But an example of cheating using a pen
- which is NOT something I'm advocating or supporting, and I highly discourage anyone to take this course of action -
could be hiding a small piece of paper within a pen lid which has complex words with their definitions.
The question was why pens are banned. Have you ever taken the test? In what instance would a list of words with definitions be even remotely useful? Also, anything small enough to fit in a pen lid could also fit much easier in like, idk, your pocket. Or your sock or shoe. Or taped to your shin or whatever.

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Re: How is the new LSAT different?

Post by nixy » Fri Apr 24, 2020 9:04 am

I have definitely read in the past that, for instance, mechanical pencils are banned precisely because of the concern that you could hide material in the barrel. I agree that in practice, this kind of cheating isn't likely to help anyone (how much material could you possibly fit? how lucky would you have to be to pick exactly the few words to put on your limited cheatsheet that would be pertinent to the questions you actually got?), and that it doesn't address the possibility of hiding material on your person (I'm not going to go with "in your pocket" because they could easily ask people to turn out their pockets), but it's the reason I've seen given, and I remember it being because someone actually tried it. If the focus is more on maintaining the integrity of the exam than the possibility that someone's actually going to benefit from hiding stuff in a pencil (or pen) barrel, it makes a tiny bit more sense.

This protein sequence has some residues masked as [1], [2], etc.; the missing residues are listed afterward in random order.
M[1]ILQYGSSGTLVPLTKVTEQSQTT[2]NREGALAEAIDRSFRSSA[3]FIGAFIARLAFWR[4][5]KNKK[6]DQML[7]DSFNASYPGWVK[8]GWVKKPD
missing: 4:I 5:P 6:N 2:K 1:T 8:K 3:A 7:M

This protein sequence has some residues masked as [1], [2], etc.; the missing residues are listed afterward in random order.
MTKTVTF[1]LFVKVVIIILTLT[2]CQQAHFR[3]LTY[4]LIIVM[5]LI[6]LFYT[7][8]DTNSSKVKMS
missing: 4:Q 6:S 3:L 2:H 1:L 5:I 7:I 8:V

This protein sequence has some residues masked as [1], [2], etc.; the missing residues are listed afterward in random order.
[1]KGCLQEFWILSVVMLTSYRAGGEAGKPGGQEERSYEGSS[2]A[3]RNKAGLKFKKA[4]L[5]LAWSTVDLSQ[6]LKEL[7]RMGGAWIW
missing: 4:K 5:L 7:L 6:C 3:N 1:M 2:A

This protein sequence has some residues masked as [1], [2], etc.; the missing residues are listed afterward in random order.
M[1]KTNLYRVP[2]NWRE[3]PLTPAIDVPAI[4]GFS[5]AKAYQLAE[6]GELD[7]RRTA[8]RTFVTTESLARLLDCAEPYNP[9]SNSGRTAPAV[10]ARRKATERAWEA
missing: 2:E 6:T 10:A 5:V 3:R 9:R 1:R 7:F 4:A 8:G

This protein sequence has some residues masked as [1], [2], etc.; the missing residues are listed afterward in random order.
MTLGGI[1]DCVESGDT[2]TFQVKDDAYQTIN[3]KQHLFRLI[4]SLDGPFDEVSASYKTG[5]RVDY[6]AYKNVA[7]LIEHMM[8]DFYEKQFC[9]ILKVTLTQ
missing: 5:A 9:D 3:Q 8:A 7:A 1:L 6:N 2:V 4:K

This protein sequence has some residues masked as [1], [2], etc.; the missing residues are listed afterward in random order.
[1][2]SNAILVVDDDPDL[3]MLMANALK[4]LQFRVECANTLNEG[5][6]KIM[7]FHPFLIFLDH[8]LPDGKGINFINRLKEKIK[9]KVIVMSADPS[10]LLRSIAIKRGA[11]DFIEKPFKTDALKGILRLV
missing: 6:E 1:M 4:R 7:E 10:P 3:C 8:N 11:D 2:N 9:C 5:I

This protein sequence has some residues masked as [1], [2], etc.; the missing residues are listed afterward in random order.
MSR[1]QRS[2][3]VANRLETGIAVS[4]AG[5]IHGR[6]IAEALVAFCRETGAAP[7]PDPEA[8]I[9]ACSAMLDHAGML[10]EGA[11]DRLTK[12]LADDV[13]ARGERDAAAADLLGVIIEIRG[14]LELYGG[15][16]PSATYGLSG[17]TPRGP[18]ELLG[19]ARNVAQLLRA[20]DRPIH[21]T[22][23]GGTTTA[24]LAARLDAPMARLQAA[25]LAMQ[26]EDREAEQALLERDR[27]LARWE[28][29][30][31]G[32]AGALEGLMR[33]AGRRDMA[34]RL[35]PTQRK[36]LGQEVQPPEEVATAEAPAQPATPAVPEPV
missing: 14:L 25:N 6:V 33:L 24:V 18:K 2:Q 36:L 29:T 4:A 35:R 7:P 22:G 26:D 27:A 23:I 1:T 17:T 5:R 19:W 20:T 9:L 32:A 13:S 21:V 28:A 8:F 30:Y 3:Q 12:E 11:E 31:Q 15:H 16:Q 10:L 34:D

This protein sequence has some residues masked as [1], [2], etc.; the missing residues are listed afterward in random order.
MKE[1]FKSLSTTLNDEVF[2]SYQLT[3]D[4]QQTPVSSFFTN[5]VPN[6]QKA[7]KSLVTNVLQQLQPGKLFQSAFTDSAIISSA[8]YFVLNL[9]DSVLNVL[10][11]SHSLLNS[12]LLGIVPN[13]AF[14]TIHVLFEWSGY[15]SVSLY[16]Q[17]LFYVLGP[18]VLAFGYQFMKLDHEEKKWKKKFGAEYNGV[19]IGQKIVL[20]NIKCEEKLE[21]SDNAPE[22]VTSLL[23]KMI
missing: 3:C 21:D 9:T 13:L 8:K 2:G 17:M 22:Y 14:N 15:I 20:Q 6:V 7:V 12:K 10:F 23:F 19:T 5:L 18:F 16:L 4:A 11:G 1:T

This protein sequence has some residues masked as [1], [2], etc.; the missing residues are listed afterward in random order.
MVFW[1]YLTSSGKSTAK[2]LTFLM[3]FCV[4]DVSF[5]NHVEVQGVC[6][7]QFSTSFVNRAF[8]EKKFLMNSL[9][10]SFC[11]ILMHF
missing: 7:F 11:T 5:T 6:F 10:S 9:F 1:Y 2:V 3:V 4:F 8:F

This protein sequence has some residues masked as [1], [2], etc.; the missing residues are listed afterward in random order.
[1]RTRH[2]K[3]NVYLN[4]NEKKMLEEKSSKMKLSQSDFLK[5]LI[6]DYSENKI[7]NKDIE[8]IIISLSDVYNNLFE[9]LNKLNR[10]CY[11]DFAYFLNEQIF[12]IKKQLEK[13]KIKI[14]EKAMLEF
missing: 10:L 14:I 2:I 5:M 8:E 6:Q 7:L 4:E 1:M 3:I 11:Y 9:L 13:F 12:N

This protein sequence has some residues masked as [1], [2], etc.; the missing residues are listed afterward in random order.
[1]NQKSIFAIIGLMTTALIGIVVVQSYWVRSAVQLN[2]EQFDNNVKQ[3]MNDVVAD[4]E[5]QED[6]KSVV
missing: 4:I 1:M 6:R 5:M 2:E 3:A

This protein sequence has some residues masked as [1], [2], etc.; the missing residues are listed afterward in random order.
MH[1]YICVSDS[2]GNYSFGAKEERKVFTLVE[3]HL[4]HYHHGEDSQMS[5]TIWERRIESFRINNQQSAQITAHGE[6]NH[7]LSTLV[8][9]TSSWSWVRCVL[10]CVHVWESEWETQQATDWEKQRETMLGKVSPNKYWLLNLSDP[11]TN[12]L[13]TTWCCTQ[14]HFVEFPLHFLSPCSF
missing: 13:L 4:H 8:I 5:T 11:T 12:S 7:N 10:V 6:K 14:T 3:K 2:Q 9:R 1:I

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Pneumonia

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Re: How is the new LSAT different?

Post by Pneumonia » Fri Apr 24, 2020 9:06 am

nixy wrote:I have definitely read in the past that, for instance, mechanical pencils are banned precisely because of the concern that you could hide material in the barrel. I agree that in practice, this kind of cheating isn't likely to help anyone (how much material could you possibly fit? how lucky would you have to be to pick exactly the few words to put on your limited cheatsheet that would be pertinent to the questions you actually got?), and that it doesn't address the possibility of hiding material on your person (I'm not going to go with "in your pocket" because they could easily ask people to turn out their pockets), but it's the reason I've seen given, and I remember it being because someone actually tried it. If the focus is more on maintaining the integrity of the exam than the possibility that someone's actually going to benefit from hiding stuff in a pencil (or pen) barrel, it makes a tiny bit more sense.
This makes a bit more sense. Sure, they could ask you to empty your pockets, but that did not happen at my administration and I have never heard of it happening.

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Re: How is the new LSAT different?

Post by nixy » Fri Apr 24, 2020 9:15 am

I'm probably thinking of the pocket thing because at the bar they made us show our pockets. Mostly, though, if I were going to try to cheat on the LSAT (again, not sure how it would even help in practice), I wouldn't just stick something in my pocket and cross my fingers.